Porcine stress syndrome, also known as malignant hyperthermia or PSS, is a condition in pigs. It is characterised by hyperthermia triggered by stress, anaesthesia with halothane or intense exercise. PSS may appear as sudden death in pigs, often after transport. It is an inherited, autosomal recessive disorder due to a defective ryanodine receptor leading to huge calcium influx, muscle contracture and increase in metabolism.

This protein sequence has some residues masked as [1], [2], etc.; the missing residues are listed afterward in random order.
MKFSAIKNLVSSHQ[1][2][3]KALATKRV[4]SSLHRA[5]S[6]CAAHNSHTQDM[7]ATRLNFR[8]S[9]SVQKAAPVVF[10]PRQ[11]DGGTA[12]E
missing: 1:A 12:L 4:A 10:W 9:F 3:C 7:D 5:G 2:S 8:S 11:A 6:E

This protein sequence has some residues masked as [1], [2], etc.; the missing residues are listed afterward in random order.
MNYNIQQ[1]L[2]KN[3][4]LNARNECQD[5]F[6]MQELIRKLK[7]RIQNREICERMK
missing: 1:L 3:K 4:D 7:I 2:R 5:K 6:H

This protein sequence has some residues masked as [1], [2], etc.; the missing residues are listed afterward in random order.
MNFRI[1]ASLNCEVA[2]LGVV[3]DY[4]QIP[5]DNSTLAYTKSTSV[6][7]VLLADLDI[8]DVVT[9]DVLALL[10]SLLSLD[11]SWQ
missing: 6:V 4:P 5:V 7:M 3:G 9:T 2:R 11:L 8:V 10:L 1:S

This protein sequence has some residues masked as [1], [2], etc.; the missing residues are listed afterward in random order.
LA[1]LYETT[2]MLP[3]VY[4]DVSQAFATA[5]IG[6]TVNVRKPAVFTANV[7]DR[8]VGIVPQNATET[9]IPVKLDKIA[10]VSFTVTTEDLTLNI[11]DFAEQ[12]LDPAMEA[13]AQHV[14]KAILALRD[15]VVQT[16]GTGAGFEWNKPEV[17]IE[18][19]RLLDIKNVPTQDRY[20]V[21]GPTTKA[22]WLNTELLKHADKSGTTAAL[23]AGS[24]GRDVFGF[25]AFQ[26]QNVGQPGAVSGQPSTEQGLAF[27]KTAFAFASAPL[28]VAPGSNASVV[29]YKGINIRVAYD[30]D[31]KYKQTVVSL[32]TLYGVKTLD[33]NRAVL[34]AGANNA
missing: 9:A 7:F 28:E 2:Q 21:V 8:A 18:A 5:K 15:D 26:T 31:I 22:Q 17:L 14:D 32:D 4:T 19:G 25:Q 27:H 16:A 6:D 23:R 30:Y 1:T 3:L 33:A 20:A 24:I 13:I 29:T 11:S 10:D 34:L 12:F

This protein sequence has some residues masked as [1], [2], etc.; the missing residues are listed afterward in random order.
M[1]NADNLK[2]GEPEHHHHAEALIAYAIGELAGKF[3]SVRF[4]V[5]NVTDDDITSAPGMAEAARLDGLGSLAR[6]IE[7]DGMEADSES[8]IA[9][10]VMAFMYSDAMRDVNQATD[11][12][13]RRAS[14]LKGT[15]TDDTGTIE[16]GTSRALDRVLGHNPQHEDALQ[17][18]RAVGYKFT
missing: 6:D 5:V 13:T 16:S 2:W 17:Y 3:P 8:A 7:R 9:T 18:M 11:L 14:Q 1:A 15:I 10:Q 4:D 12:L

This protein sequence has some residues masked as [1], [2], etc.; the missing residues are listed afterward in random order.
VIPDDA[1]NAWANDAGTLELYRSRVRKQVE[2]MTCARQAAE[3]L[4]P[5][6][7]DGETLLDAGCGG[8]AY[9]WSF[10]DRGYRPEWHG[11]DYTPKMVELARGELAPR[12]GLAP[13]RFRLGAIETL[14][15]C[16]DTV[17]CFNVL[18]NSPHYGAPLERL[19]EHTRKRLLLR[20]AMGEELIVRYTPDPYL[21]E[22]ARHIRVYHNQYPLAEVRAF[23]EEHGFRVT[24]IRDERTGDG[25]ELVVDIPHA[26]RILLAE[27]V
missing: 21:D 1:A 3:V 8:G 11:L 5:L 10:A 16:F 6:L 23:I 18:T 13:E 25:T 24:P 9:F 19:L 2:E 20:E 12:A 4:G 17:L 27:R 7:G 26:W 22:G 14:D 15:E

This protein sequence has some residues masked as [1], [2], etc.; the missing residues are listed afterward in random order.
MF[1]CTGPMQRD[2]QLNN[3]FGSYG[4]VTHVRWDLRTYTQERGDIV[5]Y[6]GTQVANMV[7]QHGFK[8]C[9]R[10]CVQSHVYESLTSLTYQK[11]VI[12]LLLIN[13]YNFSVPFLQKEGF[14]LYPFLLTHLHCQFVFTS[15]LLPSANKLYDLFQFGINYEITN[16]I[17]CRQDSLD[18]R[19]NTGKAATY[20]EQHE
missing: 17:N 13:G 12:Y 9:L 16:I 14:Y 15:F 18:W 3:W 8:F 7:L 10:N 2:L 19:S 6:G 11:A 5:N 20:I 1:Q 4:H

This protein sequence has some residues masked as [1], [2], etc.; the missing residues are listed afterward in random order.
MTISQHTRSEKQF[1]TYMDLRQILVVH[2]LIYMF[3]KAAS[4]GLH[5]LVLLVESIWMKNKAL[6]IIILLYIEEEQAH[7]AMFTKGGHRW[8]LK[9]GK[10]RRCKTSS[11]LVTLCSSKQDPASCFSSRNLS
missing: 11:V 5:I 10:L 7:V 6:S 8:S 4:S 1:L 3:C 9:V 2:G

PSS can manifest itself in the abattoir as the production of Pale, Soft and Exudative meat due to a rapid fall in muscle pH and degradation of muscle proteins and structure. This meat is usually rejected after inspection.
This disorder is most common in Landrace, Piétrain and crossbreeds of these breeds of pig. The genes may have been favoured in the past due to a larger muscle bulk in these breeds. However this is not standard protocol in developed countries these days.